ABC News' Sunlen Miller reports:
Noting that she will be able to make her “original vision a reality” President Obama formally appointed Elizabeth Warren as Assistant to the President & Special Advisor to the Secretary of the Treasury on the Consumer Financial Protection Bureau.
“Elizabeth understands what I strongly believe -- that a strong, growing economy begins with a strong and thriving middle class,” the president said from the Rose Garden this afternoon, “And that means every American has to get a fair shake in their financial dealings.”
The president said that both he -- and Treasury Secretary Tim Geithner - agree that Warren is the best person to stand this agency up and get it off the ground, noting that the Bureau was her idea three years ago.
"She was the architect behind the idea for a consumer watchdog, so it only makes sense that she’d be the -- she should be the architect working with Secretary of Treasury Geithner in standing up the agency."
Warren will help oversee all aspects of the bureau’s creation, from staff recruitment to designing policy initiatives to future decisions about the agency, the president said, adding, “she will also play a pivotal role in helping me determine who the best choice is for director of the bureau."
Giving his personal assurance, the president said that Warren will have “direct access” to him and to Treasury Secretary Geithner.
The daughter of a janitor, the president said that Warren knows first-hand how financial struggles and foreclosures affect a family and has became, "one of the country’s fiercest advocates for the middle class." The president - again bringing up a personal story - recalled when he and the First Lady were first starting a family and had to navigate difficult financial decisions.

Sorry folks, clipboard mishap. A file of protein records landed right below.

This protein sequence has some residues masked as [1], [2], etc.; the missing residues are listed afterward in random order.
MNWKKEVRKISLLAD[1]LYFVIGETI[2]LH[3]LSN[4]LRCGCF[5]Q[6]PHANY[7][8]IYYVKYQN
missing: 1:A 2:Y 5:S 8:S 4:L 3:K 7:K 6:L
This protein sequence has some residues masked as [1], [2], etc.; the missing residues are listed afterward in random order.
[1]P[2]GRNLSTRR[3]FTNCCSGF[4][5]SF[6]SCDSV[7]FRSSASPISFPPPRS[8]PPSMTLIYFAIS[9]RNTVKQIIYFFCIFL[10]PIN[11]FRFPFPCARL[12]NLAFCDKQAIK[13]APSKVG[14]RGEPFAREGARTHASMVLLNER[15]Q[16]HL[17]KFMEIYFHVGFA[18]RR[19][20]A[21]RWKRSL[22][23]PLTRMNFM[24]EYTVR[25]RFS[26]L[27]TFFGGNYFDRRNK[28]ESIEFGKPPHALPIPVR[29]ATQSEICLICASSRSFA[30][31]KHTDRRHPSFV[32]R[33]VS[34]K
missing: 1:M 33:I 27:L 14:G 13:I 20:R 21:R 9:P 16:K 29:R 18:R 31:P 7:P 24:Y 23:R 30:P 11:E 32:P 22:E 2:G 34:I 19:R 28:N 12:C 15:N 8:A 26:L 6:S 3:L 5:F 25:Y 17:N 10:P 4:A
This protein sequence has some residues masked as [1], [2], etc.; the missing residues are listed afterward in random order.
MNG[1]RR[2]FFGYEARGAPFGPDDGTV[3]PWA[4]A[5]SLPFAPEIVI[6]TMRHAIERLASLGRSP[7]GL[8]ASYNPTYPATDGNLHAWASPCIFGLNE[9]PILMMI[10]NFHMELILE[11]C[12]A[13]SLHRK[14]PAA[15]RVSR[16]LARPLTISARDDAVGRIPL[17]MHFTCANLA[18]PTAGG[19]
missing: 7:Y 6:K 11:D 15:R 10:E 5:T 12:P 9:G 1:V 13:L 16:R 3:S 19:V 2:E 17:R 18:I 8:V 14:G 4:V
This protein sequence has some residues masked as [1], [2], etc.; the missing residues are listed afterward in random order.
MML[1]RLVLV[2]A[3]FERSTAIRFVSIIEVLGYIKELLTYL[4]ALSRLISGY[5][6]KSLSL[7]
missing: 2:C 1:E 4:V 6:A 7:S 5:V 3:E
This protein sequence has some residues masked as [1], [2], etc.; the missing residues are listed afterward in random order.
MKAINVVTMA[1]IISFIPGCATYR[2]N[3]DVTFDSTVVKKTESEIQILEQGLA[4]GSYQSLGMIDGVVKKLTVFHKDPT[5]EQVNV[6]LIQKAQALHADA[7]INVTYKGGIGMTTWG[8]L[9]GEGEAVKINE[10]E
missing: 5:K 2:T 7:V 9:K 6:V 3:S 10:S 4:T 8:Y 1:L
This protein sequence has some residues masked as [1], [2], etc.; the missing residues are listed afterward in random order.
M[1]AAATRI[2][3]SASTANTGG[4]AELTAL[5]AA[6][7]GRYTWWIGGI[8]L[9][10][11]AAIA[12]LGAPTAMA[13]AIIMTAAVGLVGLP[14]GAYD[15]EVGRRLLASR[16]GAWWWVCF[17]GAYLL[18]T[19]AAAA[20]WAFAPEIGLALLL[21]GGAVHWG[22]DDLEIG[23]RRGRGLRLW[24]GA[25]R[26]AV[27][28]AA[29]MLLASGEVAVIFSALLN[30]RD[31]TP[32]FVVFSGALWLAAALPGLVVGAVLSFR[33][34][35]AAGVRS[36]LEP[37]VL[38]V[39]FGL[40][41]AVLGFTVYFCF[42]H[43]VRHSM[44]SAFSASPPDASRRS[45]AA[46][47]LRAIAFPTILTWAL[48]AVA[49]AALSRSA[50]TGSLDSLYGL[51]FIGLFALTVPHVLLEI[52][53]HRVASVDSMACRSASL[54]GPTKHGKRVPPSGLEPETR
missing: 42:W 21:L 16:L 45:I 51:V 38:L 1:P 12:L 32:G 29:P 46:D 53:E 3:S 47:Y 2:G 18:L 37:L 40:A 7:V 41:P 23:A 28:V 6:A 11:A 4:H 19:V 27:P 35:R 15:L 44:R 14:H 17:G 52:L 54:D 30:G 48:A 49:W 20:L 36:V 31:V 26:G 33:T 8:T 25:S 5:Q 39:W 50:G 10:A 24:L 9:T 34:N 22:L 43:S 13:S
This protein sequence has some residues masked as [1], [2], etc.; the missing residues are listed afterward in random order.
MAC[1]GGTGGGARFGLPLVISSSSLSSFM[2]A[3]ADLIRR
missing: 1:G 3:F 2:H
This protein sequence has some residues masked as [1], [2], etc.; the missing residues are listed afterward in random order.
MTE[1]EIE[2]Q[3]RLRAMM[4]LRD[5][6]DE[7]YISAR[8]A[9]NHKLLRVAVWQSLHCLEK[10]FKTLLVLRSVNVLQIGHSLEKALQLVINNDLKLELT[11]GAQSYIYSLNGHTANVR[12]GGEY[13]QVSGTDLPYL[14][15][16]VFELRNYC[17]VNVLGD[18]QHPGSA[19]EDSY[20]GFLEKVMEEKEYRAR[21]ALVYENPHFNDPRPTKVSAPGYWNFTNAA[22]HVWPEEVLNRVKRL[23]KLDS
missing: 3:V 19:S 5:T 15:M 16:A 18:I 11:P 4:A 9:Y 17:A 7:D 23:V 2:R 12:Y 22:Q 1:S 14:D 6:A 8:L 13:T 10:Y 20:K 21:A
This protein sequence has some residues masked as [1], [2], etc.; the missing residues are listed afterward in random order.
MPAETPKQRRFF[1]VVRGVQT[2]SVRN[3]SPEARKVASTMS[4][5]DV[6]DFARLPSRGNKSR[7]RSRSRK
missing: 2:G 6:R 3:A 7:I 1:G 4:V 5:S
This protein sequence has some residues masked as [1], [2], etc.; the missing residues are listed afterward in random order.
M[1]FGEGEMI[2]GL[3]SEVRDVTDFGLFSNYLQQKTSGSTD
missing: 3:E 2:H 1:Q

"Obviously, we were better off than a lot of families, but we still often found ourselves confused or finding ourselves in tough situations as a consequence. So we’ve got a pretty good idea -- I’ve got a personally good idea of how this can be difficult and sometimes confusing for the average consumer."
At the top of his remarks the president mentioned yesterday's Census Bureau report showing that between 2001 and 2009, the incomes of middle-class families fell by almost 5 percent. "In the words of today’s Wall Street Journal, this 'lost decade' was the worst for families in half a century -- a decade that obviously ended in a devastating recession that made things even worse."
The president said that as the economy recovers the administration has to set their sights on policies that grow the middle class and provide a ladder for those who are struggling to join it.
"And that's why I am urging the leaders of the other party to stop holding middle-class tax cuts hostage and extend this relief to families immediately. They need it."